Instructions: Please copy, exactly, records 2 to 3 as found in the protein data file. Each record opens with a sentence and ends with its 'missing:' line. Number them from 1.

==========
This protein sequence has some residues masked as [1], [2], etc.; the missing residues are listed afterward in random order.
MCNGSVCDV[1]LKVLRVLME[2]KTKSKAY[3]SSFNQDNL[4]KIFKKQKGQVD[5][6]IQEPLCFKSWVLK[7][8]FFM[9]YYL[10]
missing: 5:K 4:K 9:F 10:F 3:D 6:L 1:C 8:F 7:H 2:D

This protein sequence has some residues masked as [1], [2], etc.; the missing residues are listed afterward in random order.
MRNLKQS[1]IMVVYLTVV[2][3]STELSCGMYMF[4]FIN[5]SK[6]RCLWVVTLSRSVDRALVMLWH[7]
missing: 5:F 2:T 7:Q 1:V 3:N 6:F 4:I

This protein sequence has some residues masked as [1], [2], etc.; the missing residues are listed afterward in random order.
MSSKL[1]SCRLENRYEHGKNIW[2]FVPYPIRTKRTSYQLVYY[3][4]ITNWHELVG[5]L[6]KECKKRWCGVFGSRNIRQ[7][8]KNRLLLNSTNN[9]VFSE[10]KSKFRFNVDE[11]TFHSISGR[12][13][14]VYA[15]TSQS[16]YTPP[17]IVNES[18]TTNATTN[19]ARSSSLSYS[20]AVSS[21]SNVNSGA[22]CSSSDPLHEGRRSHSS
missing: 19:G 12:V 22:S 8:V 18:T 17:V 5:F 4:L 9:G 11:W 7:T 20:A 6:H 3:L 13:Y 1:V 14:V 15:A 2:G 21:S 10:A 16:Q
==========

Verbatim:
This protein sequence has some residues masked as [1], [2], etc.; the missing residues are listed afterward in random order.
MRNLKQS[1]IMVVYLTVV[2][3]STELSCGMYMF[4]FIN[5]SK[6]RCLWVVTLSRSVDRALVMLWH[7]
missing: 5:F 2:T 7:Q 1:V 3:N 6:F 4:I

This protein sequence has some residues masked as [1], [2], etc.; the missing residues are listed afterward in random order.
MSSKL[1]SCRLENRYEHGKNIW[2]FVPYPIRTKRTSYQLVYY[3][4]ITNWHELVG[5]L[6]KECKKRWCGVFGSRNIRQ[7][8]KNRLLLNSTNN[9]VFSE[10]KSKFRFNVDE[11]TFHSISGR[12][13][14]VYA[15]TSQS[16]YTPP[17]IVNES[18]TTNATTN[19]ARSSSLSYS[20]AVSS[21]SNVNSGA[22]CSSSDPLHEGRRSHSS
missing: 19:G 12:V 22:S 8:V 18:T 17:V 5:F 4:L 9:G 11:W 7:T 20:A 6:H 3:L 13:Y 1:V 14:V 15:A 2:G 21:S 10:A 16:Q